Even the kitchen sink: Snakes and other strange items intercepted at TSA checkpoints

The Transportation Security Administration is expecting a record number of travelers at U.S. airports on Sunday. The agency is preparing for an expected rush at security checkpoints. More than 32 million people will pass through TSA checkpoints between June 27 and July 8, according to the agency. That's 5.4 percent more than in the same period last year.

Given the flood of travelers, TSA officials also expect a larger number of prohibited items on the conveyor belts.

“We saw everything from chainsaws to hand luggage [and] “We've seen larger power tools and saws,” Michael Duretto, deputy federal security director at Los Angeles International Airport, told CBS News senior transportation correspondent Kris Van Cleave. “We recently saw a hobby rocket — a large rocket, though — that made it into our checked baggage.”

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“You could say that people would try to pack everything down to the last word if they could,” he added.

And they tried, said Martin Garcia, a TSA officer in Los Angeles who told Van Cleave he saw someone try to take a kitchen sink while another passenger tried to bring deer antlers on board. Other strange things TSA agents have intercepted so far this year include:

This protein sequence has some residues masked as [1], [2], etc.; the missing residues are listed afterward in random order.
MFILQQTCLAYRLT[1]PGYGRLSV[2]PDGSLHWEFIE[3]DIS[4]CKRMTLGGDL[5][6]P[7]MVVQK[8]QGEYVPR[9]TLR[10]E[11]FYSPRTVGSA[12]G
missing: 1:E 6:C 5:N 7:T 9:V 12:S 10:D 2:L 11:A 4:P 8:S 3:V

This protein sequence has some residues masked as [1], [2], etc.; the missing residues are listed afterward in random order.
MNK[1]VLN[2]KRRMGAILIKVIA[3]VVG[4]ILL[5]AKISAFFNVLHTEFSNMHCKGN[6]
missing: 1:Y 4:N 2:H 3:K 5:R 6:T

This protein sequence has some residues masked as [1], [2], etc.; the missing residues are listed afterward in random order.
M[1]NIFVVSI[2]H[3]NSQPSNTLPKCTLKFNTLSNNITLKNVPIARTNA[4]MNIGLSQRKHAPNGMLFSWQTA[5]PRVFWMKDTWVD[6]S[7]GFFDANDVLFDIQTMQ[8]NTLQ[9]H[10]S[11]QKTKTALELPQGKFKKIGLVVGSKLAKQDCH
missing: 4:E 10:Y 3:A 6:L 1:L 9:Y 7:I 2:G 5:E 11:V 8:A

• Throwing knives as used by ninjas
  • Samurai Sword
  • Machetes
  • Bag with snakes
  • Tasers
  • Replica of a hand grenade
  • Electric grinder
  • Fireworks

Water bottles and firearms are the most common items seized by TSA officers. TSA agents discovered a record 6,737 firearms at airport security checkpoints last year – most of them manned. In the first quarter of 2024, the agency caught more than 1,500 firearms at airport checkpoints.


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The TSA also routinely intercepts more conventional items. In a recent incident, for example, Republican Rep. Victoria Spartz of Indiana received an award for an unloaded handgun found in their luggage at Dulles International Airport in Virginia. Although it is legal for airline passengers to travel with unloaded guns, the TSA requires the guns to be locked in a hard-shell suitcase, reported to the airline and placed in passengers' checked luggage.

The TSA does not confiscate firearms. If a weapon is discovered at a checkpoint, the officer must notify local law enforcement to take possession of the weapon. It is up to the law enforcement officer to arrest or cite the passenger according to local law, but the TSA can impose a civil penalty of up to nearly $15,000, according to the agency.

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